Behavioral Addictions treatment in Whole Recovery Center
What is a behavioral addiction?
Behavioral addictions are ones which do not involve drugs or alcohol, but still cause serious consequences in the addict’s life. Behavioral addictions, like gambling, sex, work, shopping, religious obsession or cosmetic surgery addiction, arise out of a need for the person to maintain some sort of control over their lives. Traumas in one’s life can lead to a feeling that their existence is out of control. They often feel lost, alone and violated. Their addiction becomes their lifeline and is the one action they can take that will give them a sense of feeling grounded. But, behavioral addictions eat away at the addict’s personal time, productivity and finances.
One sign that a person has a behavioral addiction is that their behavior has led to consequences like health or mental problems, social isolation or other social issues or financial consequences, but the behavior persists. Behavioral addictions can, in some ways, be described as an obsessive compulsive disorder or an impulse control disorder.
How can family and friends help?
The addict needs support, but not additional stress or pressure that will trigger further addictive behavior. The family and friends need to be available, but also need to pull back and give the person enough space and time to go to therapy and get well. Recovery from behavioral addictions requires introspection, incredible strength and coping tools. If you recognize that you are a source of stress for this person, try to resolve issues during a group therapy session where a psychiatrist can attend and mediate the session.
Every addict must be allowed to recover at their own pace. Most people coming out of treatment need time to readjust to their daily lives and make the changes in their homes that are imperative to recovery. The patient should be given enough time to deal with personal issues before returning to work.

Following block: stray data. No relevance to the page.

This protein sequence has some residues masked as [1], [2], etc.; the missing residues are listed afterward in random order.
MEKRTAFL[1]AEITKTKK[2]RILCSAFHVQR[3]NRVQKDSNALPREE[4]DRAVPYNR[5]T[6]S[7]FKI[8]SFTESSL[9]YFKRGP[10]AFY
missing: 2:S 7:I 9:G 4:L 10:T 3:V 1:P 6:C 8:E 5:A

No family is completely innocent of contributions to the addiction, usually from actions resulting in enabling the disease. Families need to own up to their part in the behavioral addiction. It is highly recommended that families and close friends attend group therapy. This will help the family better understand the specifics of their loved one’s disease, help identify triggers and teach the family how to best support the addict’s recovery.
Understanding the basis of the addiction
During treatment at the Whole Recovery Center, patients will learn to face the underlying causes of addictions. There are always past events in an addict’s life that need to be addressed in therapy. There is no chance of sustained recovery without doing this.
Patients will learn to identify and cope with their external and internal triggers. An external trigger is a person, place or tangible thing that upsets the addict and leads to a knee jerk reaction. External triggers are one’s which send up red flags to an addict and leads to an automated response. Seeing pornography, shopping, or watching a poker tournament on television are examples of external triggers. These events lead or tempt the addicted person to seek out their fix.
Internal triggers are thoughts, emotions or feelings that are deeply personal and tied to addictive behaviors. Feelings of depression or extreme stress lead the addict to feel a need to seek out happiness and control. Addictive behaviors usually develop because performing this action once worked to help sooth a trauma. When a feeling akin to what they felt during their trauma arises, their brain is hardwired to fulfill this need by exhibiting their behavioral addiction.
Internal and external triggers can trigger behaviors simultaneously. If an addict smells a familiar smell and it brings back a flash of bad memory, the addict will be doubly tempted to give in to their behavioral impulses. This is called a combination trigger.
The Whole Recovery in serene Costa Rica is the perfect environment to positively influence your recovery. During treatment, an addict must refrain from contact with people they normally associate with. The addict must be in an environment that is not conducive to addictive behaviors. They also need to find a new way to feel good. Being far away from the triggers associated with family and friends in a relaxing, peaceful environment is one of the most effective ways to begin the recovery process.
In therapy, behavioral addicts must learn how to feel happy, sad, depressed, etc. without turning to their addictive behaviors. They also must learn to face their fears head on. The quicker the patient learns to face their fears, the faster the recovery process becomes.
To speak with a staff member about treating behavioral addictions, please contact us today.